Wall Street loses ground again, despite Fed aid, Senate fails again to push through coronavirus bill

March 24, 2020 - 1 week ago
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All three of the major U.S. stock market indices lost ground on Monday after the U.S. Senate again was unable to push forward a nearly $2 trillion economic rescue package, disappointing investors hoping to see a speedy authorization of the relief legislation.

The repeat stalling of the Senate bill came just hours after the markets saw a short-lived surge during the session after the U.S. Federal Reserve unleashed its own set of new and extensive measures to help keep corporate credit flows and other critical parts of financial markets functioning smoothly.

The U.S. Fed said it would purchase Treasuries and mortgage-backed securities “in the amounts needed to support smooth market functioning,” showing the central bank is willing to go far beyond the $700 billion in new purchases announced last week.

But those gains were quickly wiped away as the Dow Jones Industrial Average dropped -582.05 points to end at 18,591.93, its first close below 19,000 since November 2016.

The blue-chip average briefly wiped out its gains since Election Day 2016 when it slumped to session lows at 18,332.74.

The Standard & Poor’s 500 lost -67.52 points, or -2.93% to finish at 2,237.40, erasing all its gains since President Donald Trump was inaugurated, while the tech-heavy Nasdaq Composite slipped just -18.84 points or -0.27% to 6,860.67.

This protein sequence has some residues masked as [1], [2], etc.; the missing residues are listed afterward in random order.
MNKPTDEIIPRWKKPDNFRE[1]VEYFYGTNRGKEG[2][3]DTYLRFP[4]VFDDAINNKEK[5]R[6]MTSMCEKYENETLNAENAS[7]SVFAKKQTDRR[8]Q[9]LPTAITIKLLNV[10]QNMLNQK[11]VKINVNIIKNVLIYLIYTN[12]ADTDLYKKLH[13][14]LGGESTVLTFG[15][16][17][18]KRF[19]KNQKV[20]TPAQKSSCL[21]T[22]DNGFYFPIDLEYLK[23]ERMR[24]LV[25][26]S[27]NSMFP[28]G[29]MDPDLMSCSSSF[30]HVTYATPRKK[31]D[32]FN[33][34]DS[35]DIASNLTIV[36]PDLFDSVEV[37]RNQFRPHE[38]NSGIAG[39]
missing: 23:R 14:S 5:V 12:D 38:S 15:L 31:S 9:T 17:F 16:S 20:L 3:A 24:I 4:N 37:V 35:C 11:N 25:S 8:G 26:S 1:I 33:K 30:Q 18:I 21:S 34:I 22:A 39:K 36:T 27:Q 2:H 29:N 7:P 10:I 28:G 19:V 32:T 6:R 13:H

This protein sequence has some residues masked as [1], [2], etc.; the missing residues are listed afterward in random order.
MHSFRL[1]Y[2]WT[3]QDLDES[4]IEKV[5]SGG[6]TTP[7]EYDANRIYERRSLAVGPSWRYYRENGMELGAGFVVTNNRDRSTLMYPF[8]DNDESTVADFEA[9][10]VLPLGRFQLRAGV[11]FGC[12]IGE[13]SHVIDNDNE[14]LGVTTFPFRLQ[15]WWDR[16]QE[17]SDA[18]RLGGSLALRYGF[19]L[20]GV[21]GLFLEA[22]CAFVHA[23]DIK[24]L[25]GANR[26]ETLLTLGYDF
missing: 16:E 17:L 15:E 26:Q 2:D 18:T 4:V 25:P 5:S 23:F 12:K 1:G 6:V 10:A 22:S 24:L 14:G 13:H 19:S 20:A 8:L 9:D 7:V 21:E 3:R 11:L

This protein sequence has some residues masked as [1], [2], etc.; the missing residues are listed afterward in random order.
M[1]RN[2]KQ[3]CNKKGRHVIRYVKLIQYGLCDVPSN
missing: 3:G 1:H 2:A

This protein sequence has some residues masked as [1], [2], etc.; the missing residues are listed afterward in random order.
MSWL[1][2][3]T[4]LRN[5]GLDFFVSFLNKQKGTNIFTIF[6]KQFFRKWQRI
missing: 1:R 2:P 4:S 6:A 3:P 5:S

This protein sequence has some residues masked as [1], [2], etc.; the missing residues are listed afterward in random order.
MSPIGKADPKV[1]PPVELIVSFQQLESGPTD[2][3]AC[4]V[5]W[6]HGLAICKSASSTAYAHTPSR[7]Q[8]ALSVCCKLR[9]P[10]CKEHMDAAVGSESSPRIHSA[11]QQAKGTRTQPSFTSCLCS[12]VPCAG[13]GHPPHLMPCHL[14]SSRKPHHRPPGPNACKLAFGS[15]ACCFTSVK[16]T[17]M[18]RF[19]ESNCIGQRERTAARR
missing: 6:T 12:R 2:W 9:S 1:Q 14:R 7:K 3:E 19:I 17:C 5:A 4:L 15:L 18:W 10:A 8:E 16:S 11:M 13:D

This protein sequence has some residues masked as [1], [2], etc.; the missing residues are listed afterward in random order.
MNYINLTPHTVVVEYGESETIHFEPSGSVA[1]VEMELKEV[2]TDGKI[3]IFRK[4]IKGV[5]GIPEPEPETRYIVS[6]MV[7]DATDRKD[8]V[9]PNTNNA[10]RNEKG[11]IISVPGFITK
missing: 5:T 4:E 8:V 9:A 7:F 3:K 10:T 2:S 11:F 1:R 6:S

Nine of the 11 sectors in the index closed lower, led by broad-based losses in energy, financial and real estate shares.

On Friday, stocks posted their worst week since the 2008 financial crisis.

Meanwhile, the news of the further falls in shares will likely be a blow to President Trump, who has frequently touted the stock market’s gains as an indication of his successful economic handling.

The economic collapse surrounding the coronavirus pandemic and the public health steps taken to contain it have reportedly started to grind on Trump.

Last Sunday, he suggested that he might lift some restrictions if the economic pain becomes too deep.

“WE CANNOT LET THE CURE BE WORSE THAN THE PROBLEM ITSELF,” Trump wrote in a late-night tweet on Sunday.


The economy has ground to a halt as people stay home and practice social distancing and businesses that attract groups of people have shuttered.

Major banks have forecasted that the United States has already fallen into a recession, and that unemployment rates could surpass those seen at the height of the Great Recession in 2009.

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